FOIAing for FBI Files

Resources and articles about how to request files from the Federal Bureau of Investigation via FOIA.

Table of contents

In 2005, the FBI released a trove of files for celebrities and public figures after the Associated Press made a request for "every FBI 'High Visibility Memorandum' filed between 1974 and 2005":

Celebrities and criminals, rock stars and mob stars, athletes and artists – scores of high-profile Americans have their very own FBI file, a bold-faced universe rife with dirt and scandal. It's no surprise that gossip columnists such as Walter Winchell turn up as sources.

The files chronicle mass marketer Walt Disney and mass murderer Ted Bundy, comic genius Groucho Marx and cosmic genius Albert Einstein. There are reports of canoodling (although the FBI prefers "extramarital affairs"), heavy boozing, mob ties, drug use and the rest of the requisite dish.

The sheer volume became clear in response to a Freedom of Information Act request by the Associated Press for every FBI "High Visibility Memorandum" filed between 1974 and 2005, allowing a lengthy traipse through the lives of celebrities from A (Louis Armstrong) to Kaye (Danny) to Z (Efrem Zimbalist Jr.). The AP's request produced more than 500 redacted memos totaling nearly 1,500 pages – a stack of documents six inches high.

Asking for the FBI files on any organization or dead person is a right that any ordinary, non-felon citizen has. The FBI even has a webpage with information and letter templates, Requesting FBI Records:

The Freedom of Information Act allows any person – except fugitives, federal agencies, and foreign intelligence agencies – to request information about organizations, businesses, investigations, historical events, incidents, groups, or deceased persons.

FOIAing the artist formerly known as "The Artist Formerly Known as Prince"

In general with any public records request, you'll want to be sure to get the details right. This helps the records department perform an accurate search. It also reduces the number of reasons that they have nothing for you, because they may not tell you if the lack of records is because they couldn't find someone by that exact name, or, that they know who you really want but don't really feel like returning those records to you.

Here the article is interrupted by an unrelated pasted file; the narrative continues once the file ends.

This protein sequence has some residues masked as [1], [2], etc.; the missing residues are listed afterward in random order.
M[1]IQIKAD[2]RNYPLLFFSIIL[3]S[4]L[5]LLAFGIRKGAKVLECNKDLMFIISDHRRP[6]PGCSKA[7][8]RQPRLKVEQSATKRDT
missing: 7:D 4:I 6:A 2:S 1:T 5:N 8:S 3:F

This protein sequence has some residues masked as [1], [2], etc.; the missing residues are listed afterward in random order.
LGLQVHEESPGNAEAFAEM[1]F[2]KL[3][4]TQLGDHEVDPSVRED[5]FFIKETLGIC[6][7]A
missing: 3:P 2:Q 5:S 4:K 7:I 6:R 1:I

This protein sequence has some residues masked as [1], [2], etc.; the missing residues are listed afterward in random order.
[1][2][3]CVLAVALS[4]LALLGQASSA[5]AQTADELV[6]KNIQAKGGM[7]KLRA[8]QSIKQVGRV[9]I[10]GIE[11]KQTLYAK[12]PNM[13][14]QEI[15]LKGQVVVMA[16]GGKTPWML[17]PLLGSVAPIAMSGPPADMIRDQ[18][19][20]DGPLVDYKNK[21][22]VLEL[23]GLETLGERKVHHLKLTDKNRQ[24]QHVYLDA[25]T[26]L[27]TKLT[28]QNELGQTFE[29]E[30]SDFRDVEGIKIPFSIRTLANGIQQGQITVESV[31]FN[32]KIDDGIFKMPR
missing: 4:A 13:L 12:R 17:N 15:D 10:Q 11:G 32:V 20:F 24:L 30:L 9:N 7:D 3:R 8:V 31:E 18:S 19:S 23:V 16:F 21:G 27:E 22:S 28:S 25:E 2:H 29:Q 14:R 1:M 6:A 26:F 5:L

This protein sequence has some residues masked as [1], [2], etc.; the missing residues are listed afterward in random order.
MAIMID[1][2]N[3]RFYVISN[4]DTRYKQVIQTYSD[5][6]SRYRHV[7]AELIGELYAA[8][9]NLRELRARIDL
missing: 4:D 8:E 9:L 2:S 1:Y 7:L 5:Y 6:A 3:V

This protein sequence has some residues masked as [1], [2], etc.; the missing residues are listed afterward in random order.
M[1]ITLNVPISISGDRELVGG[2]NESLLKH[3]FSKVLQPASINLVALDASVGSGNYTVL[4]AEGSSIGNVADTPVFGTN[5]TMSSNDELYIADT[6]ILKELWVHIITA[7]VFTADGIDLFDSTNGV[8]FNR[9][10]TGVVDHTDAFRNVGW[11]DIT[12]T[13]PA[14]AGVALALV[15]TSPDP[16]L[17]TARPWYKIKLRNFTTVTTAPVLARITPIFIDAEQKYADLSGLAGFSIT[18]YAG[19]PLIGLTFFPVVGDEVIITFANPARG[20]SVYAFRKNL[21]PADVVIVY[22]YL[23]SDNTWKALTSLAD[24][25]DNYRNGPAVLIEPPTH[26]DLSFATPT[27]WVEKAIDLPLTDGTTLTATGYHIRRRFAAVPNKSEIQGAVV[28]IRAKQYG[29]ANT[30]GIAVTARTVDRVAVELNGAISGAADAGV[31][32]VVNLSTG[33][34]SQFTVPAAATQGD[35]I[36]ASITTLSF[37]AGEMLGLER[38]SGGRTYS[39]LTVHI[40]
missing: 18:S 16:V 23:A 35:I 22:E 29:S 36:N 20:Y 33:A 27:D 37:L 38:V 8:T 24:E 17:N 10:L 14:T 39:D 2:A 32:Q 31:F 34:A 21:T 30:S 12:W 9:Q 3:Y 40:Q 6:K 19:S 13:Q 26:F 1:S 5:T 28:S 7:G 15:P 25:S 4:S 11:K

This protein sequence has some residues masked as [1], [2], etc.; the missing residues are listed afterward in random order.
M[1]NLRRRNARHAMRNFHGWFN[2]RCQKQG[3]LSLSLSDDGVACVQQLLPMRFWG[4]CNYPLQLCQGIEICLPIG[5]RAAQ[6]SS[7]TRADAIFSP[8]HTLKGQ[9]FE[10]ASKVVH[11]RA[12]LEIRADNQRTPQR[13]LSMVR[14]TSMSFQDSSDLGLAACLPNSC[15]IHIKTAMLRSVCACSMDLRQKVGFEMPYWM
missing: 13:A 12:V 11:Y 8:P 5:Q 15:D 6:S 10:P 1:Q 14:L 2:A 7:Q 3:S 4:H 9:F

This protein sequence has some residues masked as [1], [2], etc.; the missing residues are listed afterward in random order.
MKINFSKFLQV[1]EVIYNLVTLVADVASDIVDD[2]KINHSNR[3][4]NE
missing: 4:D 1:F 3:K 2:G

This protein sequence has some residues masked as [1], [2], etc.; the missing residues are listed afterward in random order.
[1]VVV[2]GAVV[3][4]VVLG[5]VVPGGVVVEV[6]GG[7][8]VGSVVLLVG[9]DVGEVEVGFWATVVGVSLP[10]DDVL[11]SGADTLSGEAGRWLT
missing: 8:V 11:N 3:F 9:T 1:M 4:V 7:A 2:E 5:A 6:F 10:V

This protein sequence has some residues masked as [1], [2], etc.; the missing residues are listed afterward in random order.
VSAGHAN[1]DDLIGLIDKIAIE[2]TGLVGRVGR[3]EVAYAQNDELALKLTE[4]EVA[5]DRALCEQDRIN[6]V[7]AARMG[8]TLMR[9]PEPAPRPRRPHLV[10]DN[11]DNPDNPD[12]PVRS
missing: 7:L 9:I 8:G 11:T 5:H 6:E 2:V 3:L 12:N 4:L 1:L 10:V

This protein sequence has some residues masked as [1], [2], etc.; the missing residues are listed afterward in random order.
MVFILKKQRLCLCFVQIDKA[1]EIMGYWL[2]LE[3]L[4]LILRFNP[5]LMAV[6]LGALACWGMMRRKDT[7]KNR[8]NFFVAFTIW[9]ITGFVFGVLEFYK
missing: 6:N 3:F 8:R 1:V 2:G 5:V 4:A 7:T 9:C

In the case of celebrities, there seems to be some leeway. A requester at MuckRock asked for "Leslie Nielson's" file and the FBI responded with Leslie Nielsen's records – it helped that someone already requested the records, apparently:


When someone at MuckRock requested the records for the artist Prince, they weren't taking any chances:

A copy of the FBI's files on the musical artist Prince Rogers Nelson.

He was also known as Prince, The Artist Formerly Known as Prince, Jamie Starr, Christopher, Alexander Nevermind, The Purple One, Joey Coco, an unpronounceable symbol available for review at this URL: , O(+> and TAFKAP.

It's worth noting in the FBI response that a FOIPA Request Number is given:



This number can be used to query the FBI's online status database. Here's the status of MuckRock's request for Prince as of late 2016; apparently, many other people have made this request: